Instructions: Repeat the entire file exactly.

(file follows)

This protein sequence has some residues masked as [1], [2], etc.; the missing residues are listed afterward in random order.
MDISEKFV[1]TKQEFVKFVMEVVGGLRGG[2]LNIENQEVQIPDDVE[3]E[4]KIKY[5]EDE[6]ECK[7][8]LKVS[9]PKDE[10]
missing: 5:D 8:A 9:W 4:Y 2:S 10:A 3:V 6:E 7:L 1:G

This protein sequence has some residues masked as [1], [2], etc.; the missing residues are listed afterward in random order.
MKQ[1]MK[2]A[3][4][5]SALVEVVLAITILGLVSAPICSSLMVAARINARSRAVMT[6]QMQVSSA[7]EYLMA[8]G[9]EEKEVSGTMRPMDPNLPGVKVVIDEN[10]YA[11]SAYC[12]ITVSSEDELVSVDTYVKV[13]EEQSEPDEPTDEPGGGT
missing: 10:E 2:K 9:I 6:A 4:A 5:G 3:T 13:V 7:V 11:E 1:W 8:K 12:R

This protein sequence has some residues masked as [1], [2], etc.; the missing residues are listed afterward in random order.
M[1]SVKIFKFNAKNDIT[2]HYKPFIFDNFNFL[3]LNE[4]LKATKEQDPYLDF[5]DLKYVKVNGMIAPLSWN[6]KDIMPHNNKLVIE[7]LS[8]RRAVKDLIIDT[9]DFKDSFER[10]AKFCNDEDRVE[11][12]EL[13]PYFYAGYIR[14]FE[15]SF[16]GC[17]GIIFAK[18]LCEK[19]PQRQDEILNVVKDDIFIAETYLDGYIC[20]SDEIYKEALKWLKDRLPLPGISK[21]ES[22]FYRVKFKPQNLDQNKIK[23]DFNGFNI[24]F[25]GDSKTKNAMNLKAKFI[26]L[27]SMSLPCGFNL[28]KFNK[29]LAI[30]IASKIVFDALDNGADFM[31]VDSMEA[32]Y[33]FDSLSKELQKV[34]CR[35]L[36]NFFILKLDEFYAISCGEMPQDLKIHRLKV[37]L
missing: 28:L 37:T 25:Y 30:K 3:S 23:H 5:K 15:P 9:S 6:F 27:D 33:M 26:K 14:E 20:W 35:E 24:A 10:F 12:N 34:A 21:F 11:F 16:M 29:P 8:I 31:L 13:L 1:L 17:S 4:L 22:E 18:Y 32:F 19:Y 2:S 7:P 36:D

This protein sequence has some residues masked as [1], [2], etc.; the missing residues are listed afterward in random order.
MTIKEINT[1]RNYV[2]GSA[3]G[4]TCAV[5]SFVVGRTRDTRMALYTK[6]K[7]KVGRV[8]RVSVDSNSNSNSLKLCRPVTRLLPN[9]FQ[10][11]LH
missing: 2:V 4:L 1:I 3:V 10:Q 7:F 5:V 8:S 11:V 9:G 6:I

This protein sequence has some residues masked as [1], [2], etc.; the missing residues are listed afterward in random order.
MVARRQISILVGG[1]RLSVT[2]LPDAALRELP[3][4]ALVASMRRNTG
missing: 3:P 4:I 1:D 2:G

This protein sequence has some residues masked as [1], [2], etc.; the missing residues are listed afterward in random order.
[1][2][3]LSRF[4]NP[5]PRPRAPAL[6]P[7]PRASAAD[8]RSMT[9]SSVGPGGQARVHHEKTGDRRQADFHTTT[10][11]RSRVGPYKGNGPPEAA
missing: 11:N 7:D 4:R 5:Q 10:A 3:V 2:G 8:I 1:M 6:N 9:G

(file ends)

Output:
This protein sequence has some residues masked as [1], [2], etc.; the missing residues are listed afterward in random order.
MDISEKFV[1]TKQEFVKFVMEVVGGLRGG[2]LNIENQEVQIPDDVE[3]E[4]KIKY[5]EDE[6]ECK[7][8]LKVS[9]PKDE[10]
missing: 5:D 8:A 9:W 4:Y 2:S 10:A 3:V 6:E 7:L 1:G

This protein sequence has some residues masked as [1], [2], etc.; the missing residues are listed afterward in random order.
MKQ[1]MK[2]A[3][4][5]SALVEVVLAITILGLVSAPICSSLMVAARINARSRAVMT[6]QMQVSSA[7]EYLMA[8]G[9]EEKEVSGTMRPMDPNLPGVKVVIDEN[10]YA[11]SAYC[12]ITVSSEDELVSVDTYVKV[13]EEQSEPDEPTDEPGGGT
missing: 10:E 2:K 9:I 6:A 4:A 5:G 3:T 13:V 7:V 11:E 1:W 8:K 12:R

This protein sequence has some residues masked as [1], [2], etc.; the missing residues are listed afterward in random order.
M[1]SVKIFKFNAKNDIT[2]HYKPFIFDNFNFL[3]LNE[4]LKATKEQDPYLDF[5]DLKYVKVNGMIAPLSWN[6]KDIMPHNNKLVIE[7]LS[8]RRAVKDLIIDT[9]DFKDSFER[10]AKFCNDEDRVE[11][12]EL[13]PYFYAGYIR[14]FE[15]SF[16]GC[17]GIIFAK[18]LCEK[19]PQRQDEILNVVKDDIFIAETYLDGYIC[20]SDEIYKEALKWLKDRLPLPGISK[21]ES[22]FYRVKFKPQNLDQNKIK[23]DFNGFNI[24]F[25]GDSKTKNAMNLKAKFI[26]L[27]SMSLPCGFNL[28]KFNK[29]LAI[30]IASKIVFDALDNGADFM[31]VDSMEA[32]Y[33]FDSLSKELQKV[34]CR[35]L[36]NFFILKLDEFYAISCGEMPQDLKIHRLKV[37]L
missing: 28:L 37:T 25:Y 30:K 3:S 23:H 5:K 15:P 9:S 6:F 27:D 33:M 26:K 14:E 20:W 35:E 24:A 10:F 12:N 34:A 21:F 11:F 16:M 29:P 8:I 31:L 13:L 1:L 17:S 4:L 22:E 18:Y 32:F 19:Y 2:S 7:P 36:D

This protein sequence has some residues masked as [1], [2], etc.; the missing residues are listed afterward in random order.
MTIKEINT[1]RNYV[2]GSA[3]G[4]TCAV[5]SFVVGRTRDTRMALYTK[6]K[7]KVGRV[8]RVSVDSNSNSNSLKLCRPVTRLLPN[9]FQ[10][11]LH
missing: 2:V 4:L 1:I 3:V 10:Q 7:F 5:V 8:S 11:V 9:G 6:I

This protein sequence has some residues masked as [1], [2], etc.; the missing residues are listed afterward in random order.
MVARRQISILVGG[1]RLSVT[2]LPDAALRELP[3][4]ALVASMRRNTG
missing: 3:P 4:I 1:D 2:G

This protein sequence has some residues masked as [1], [2], etc.; the missing residues are listed afterward in random order.
[1][2][3]LSRF[4]NP[5]PRPRAPAL[6]P[7]PRASAAD[8]RSMT[9]SSVGPGGQARVHHEKTGDRRQADFHTTT[10][11]RSRVGPYKGNGPPEAA
missing: 11:N 7:D 4:R 5:Q 10:A 3:V 2:G 8:I 1:M 6:N 9:G